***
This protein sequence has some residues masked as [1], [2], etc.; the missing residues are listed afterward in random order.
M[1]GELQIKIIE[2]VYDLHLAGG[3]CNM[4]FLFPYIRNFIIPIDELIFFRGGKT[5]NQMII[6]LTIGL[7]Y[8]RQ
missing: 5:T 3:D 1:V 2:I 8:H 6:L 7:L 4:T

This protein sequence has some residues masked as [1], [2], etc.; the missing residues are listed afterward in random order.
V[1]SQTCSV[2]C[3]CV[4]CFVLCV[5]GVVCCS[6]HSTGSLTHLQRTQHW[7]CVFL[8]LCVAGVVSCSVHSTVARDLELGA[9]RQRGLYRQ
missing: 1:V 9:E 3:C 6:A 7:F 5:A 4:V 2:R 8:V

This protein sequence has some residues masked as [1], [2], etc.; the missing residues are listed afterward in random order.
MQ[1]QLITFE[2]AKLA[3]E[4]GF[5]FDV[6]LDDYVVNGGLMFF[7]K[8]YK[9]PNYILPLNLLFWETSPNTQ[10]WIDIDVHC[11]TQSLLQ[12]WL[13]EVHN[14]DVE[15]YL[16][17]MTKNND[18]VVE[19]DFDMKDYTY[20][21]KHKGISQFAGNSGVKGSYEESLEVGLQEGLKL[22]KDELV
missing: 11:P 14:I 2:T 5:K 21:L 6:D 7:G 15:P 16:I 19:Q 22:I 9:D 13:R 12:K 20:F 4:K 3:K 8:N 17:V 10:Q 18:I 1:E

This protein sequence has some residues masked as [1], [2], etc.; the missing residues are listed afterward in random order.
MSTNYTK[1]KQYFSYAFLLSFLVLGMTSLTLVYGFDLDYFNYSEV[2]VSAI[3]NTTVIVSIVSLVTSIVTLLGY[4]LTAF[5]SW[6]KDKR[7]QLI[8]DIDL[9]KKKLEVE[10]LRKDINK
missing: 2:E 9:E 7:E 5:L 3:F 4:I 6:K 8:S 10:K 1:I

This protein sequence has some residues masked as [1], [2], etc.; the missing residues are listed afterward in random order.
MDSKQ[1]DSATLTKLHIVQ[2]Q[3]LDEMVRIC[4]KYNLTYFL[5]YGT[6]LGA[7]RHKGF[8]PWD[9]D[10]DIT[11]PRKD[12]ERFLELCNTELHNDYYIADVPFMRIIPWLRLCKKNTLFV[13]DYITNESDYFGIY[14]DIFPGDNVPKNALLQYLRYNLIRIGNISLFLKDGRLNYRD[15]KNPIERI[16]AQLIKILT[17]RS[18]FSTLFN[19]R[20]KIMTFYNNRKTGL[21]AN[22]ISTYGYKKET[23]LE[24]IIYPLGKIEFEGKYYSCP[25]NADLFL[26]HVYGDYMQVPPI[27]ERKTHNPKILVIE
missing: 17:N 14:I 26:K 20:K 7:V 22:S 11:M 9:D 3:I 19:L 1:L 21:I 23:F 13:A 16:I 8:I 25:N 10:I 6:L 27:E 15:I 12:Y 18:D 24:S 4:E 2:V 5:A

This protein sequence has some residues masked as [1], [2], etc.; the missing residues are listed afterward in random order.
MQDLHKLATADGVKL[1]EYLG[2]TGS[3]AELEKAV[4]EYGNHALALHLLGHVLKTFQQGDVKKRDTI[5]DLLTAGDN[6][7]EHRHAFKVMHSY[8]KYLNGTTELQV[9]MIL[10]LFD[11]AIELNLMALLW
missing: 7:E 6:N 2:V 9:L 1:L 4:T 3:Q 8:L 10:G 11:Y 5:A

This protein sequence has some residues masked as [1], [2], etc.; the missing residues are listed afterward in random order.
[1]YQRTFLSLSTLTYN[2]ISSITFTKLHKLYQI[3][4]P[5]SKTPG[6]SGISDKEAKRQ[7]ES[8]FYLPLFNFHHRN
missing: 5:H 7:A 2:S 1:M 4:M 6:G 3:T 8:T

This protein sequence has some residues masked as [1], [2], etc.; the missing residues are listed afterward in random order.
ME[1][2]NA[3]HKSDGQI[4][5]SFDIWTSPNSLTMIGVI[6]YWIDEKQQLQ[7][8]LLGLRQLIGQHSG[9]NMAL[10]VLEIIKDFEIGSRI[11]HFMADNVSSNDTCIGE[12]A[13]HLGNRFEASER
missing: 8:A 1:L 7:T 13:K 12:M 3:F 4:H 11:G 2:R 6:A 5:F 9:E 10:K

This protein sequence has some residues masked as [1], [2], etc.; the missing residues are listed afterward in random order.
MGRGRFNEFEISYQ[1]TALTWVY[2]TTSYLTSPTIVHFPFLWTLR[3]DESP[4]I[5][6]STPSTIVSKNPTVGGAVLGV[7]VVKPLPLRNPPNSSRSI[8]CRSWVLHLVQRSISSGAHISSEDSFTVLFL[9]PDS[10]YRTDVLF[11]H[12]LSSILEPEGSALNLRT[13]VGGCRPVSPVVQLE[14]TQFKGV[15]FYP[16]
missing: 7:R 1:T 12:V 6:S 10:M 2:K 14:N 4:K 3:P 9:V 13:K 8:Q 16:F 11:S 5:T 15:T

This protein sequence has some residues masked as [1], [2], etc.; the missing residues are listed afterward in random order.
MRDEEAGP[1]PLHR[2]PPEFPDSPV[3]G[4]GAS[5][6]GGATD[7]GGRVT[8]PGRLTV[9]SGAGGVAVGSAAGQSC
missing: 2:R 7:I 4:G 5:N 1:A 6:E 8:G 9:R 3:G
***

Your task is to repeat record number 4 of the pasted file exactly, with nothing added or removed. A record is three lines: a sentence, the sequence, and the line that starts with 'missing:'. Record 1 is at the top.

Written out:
This protein sequence has some residues masked as [1], [2], etc.; the missing residues are listed afterward in random order.
MSTNYTK[1]KQYFSYAFLLSFLVLGMTSLTLVYGFDLDYFNYSEV[2]VSAI[3]NTTVIVSIVSLVTSIVTLLGY[4]LTAF[5]SW[6]KDKR[7]QLI[8]DIDL[9]KKKLEVE[10]LRKDINK
missing: 2:E 9:E 7:E 5:L 3:F 4:I 6:K 8:S 10:K 1:I